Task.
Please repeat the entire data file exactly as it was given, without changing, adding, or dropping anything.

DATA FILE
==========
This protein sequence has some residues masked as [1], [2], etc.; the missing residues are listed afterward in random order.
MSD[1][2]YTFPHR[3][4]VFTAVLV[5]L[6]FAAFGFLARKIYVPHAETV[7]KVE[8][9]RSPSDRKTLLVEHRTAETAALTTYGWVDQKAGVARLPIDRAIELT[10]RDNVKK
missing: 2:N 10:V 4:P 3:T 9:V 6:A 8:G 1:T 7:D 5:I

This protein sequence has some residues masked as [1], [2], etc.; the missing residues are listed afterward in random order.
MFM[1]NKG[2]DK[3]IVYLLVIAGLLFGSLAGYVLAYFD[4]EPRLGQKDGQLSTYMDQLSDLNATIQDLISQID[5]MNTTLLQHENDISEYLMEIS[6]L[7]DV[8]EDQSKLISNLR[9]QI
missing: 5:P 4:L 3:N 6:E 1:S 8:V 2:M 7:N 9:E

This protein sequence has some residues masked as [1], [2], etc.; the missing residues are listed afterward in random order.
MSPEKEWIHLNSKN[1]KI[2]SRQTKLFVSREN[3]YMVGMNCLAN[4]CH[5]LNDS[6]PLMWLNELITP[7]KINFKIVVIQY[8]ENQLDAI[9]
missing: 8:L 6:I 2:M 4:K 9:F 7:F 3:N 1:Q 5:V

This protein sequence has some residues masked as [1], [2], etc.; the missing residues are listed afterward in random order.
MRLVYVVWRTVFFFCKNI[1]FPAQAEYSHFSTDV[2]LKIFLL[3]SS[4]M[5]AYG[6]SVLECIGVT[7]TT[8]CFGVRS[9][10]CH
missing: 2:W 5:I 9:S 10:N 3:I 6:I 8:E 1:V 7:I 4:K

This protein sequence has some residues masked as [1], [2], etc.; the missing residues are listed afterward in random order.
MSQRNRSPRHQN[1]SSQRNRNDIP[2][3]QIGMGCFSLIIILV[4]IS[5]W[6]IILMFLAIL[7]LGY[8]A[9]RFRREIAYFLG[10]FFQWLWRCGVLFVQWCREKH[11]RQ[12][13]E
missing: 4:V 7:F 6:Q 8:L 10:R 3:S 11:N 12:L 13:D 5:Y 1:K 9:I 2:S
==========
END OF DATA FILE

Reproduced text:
This protein sequence has some residues masked as [1], [2], etc.; the missing residues are listed afterward in random order.
MSD[1][2]YTFPHR[3][4]VFTAVLV[5]L[6]FAAFGFLARKIYVPHAETV[7]KVE[8][9]RSPSDRKTLLVEHRTAETAALTTYGWVDQKAGVARLPIDRAIELT[10]RDNVKK
missing: 2:N 10:V 4:P 3:T 9:V 6:A 8:G 1:T 7:D 5:I

This protein sequence has some residues masked as [1], [2], etc.; the missing residues are listed afterward in random order.
MFM[1]NKG[2]DK[3]IVYLLVIAGLLFGSLAGYVLAYFD[4]EPRLGQKDGQLSTYMDQLSDLNATIQDLISQID[5]MNTTLLQHENDISEYLMEIS[6]L[7]DV[8]EDQSKLISNLR[9]QI
missing: 5:P 4:L 3:N 6:E 1:S 8:V 2:M 7:N 9:E

This protein sequence has some residues masked as [1], [2], etc.; the missing residues are listed afterward in random order.
MSPEKEWIHLNSKN[1]KI[2]SRQTKLFVSREN[3]YMVGMNCLAN[4]CH[5]LNDS[6]PLMWLNELITP[7]KINFKIVVIQY[8]ENQLDAI[9]
missing: 8:L 6:I 2:M 4:K 9:F 7:F 3:N 1:Q 5:V

This protein sequence has some residues masked as [1], [2], etc.; the missing residues are listed afterward in random order.
MRLVYVVWRTVFFFCKNI[1]FPAQAEYSHFSTDV[2]LKIFLL[3]SS[4]M[5]AYG[6]SVLECIGVT[7]TT[8]CFGVRS[9][10]CH
missing: 2:W 5:I 9:S 10:N 3:I 6:I 8:E 1:V 7:I 4:K

This protein sequence has some residues masked as [1], [2], etc.; the missing residues are listed afterward in random order.
MSQRNRSPRHQN[1]SSQRNRNDIP[2][3]QIGMGCFSLIIILV[4]IS[5]W[6]IILMFLAIL[7]LGY[8]A[9]RFRREIAYFLG[10]FFQWLWRCGVLFVQWCREKH[11]RQ[12][13]E
missing: 4:V 7:F 6:Q 8:L 10:R 3:S 11:N 12:L 13:D 5:Y 1:K 9:I 2:S